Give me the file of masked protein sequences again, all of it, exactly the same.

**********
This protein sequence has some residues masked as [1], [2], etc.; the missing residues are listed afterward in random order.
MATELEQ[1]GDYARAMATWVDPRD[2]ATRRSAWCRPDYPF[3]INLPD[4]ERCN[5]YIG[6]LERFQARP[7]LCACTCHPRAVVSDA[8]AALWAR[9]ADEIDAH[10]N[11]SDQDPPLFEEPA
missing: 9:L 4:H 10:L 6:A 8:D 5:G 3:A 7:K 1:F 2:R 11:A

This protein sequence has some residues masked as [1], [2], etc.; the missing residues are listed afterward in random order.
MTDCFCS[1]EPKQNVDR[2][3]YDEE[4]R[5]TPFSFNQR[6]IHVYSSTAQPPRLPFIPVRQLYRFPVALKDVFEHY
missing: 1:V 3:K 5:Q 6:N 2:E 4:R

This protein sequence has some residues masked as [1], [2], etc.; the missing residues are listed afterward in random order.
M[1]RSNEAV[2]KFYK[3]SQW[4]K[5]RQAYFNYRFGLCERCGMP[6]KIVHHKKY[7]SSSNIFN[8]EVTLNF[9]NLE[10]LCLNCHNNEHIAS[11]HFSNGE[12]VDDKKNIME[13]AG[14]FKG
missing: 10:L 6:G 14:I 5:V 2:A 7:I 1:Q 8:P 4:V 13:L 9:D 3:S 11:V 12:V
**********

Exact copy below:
This protein sequence has some residues masked as [1], [2], etc.; the missing residues are listed afterward in random order.
MATELEQ[1]GDYARAMATWVDPRD[2]ATRRSAWCRPDYPF[3]INLPD[4]ERCN[5]YIG[6]LERFQARP[7]LCACTCHPRAVVSDA[8]AALWAR[9]ADEIDAH[10]N[11]SDQDPPLFEEPA
missing: 9:L 4:H 10:L 6:A 8:D 5:G 3:A 7:K 1:F 2:R 11:A

This protein sequence has some residues masked as [1], [2], etc.; the missing residues are listed afterward in random order.
MTDCFCS[1]EPKQNVDR[2][3]YDEE[4]R[5]TPFSFNQR[6]IHVYSSTAQPPRLPFIPVRQLYRFPVALKDVFEHY
missing: 1:V 3:K 5:Q 6:N 2:E 4:R

This protein sequence has some residues masked as [1], [2], etc.; the missing residues are listed afterward in random order.
M[1]RSNEAV[2]KFYK[3]SQW[4]K[5]RQAYFNYRFGLCERCGMP[6]KIVHHKKY[7]SSSNIFN[8]EVTLNF[9]NLE[10]LCLNCHNNEHIAS[11]HFSNGE[12]VDDKKNIME[13]AG[14]FKG
missing: 10:L 6:G 14:I 5:V 2:A 7:I 1:Q 8:P 4:V 13:L 9:D 3:S 11:V 12:V